The number of people in the US working in battery storage continued to grow in 2021, adding nearly 3,000 jobs from the previous year.
According to the latest edition of the US Department of Energy’s (DOE) annual US Energy and Employment Report (USEER), 69,698 workers were employed in battery storage in 2021.
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This equated to an increase of 4.4% over 2020, when the number stood at 66,749, and continued increase from 2019’s 65,904 battery storage workers.
Although battery storage wasn’t counted as a separate breakout category in 2016, the first year the USEER report was published (covering statistics from 2015), the 2020 edition which compiled the previous five editions’ takeaways noted that from 2016 to 2019 a total of 18,300 battery storage jobs were added – equal to growth of 38%.
More than half of employees in the sector (53%) as of 2021 were in construction, 18% in manufacturing, 17% in various professional services roles, 11% in wholesale trade, distribution and transport and a remaining 2% categorised as providers of “other services”.
The DOE surveyed about 33,000 private energy businesses and combined that with public labour data to create its snapshot of estimates across five major energy sectors: electric power generation, fuels, energy efficiency, motor vehicles and transmission, distribution and storage.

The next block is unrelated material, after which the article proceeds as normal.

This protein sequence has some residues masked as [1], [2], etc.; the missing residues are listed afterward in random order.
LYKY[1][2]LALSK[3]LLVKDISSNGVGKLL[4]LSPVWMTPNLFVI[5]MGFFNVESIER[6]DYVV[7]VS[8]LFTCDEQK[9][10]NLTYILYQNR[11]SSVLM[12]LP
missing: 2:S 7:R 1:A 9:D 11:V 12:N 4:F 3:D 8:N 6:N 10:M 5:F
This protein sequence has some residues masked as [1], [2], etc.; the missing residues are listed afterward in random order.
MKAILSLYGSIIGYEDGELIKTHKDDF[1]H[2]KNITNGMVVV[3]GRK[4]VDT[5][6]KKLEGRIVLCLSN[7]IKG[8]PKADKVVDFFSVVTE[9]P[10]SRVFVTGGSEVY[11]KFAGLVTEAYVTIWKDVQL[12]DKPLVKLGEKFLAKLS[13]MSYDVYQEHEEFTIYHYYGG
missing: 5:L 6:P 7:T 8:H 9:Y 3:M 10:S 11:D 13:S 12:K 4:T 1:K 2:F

Energy storage is counted as a subset of transmission, distribution and storage. The number of battery storage jobs was almost nine times higher than the next highest storage category, pumped hydro energy storage (PHES), which employed 7,901 people in 2021.
In fact, battery storage accounted for 80% of all 86,584 storage jobs, with other categories including petroleum, natural gas and other fuels.
Meanwhile, in power generation categories, solar employed 333,887 people, a rise of 5.4% (17,212) from the year before, while wind power employed 120,164 people. Battery storage has almost caught up with coal’s 70,831 employee numbers and employs more workers than advanced natural gas (69,113), nuclear (55,562) and other power generation technology including natural gas and traditional hydroelectric as well.
However, despite an overall growth in energy employment, as our solar PV colleagues over at PV Tech noted in their coverage of the report last week, it isn’t all good news.
Energy sector job numbers still haven’t returned to pre-pandemic levels after some 840,000 jobs in total were lost by the end of 2020. Secretary of Energy Jennifer Granholm did note that despite a challenging period, the energy sector was still a standout among US industries for job growth in 2021.
Perhaps unsurprisingly, Texas and California made the most new energy sector hires in 2021, with around 31,000 and 29,000 new jobs respectively.
It was also noted that women remain underrepresented in the energy sector, making up a quarter of all jobs versus a national average of nearly half, while Black or African American workers were 8% of the energy workforce versus 12% national average across all industries.
The full 2022 USEER report can be found here.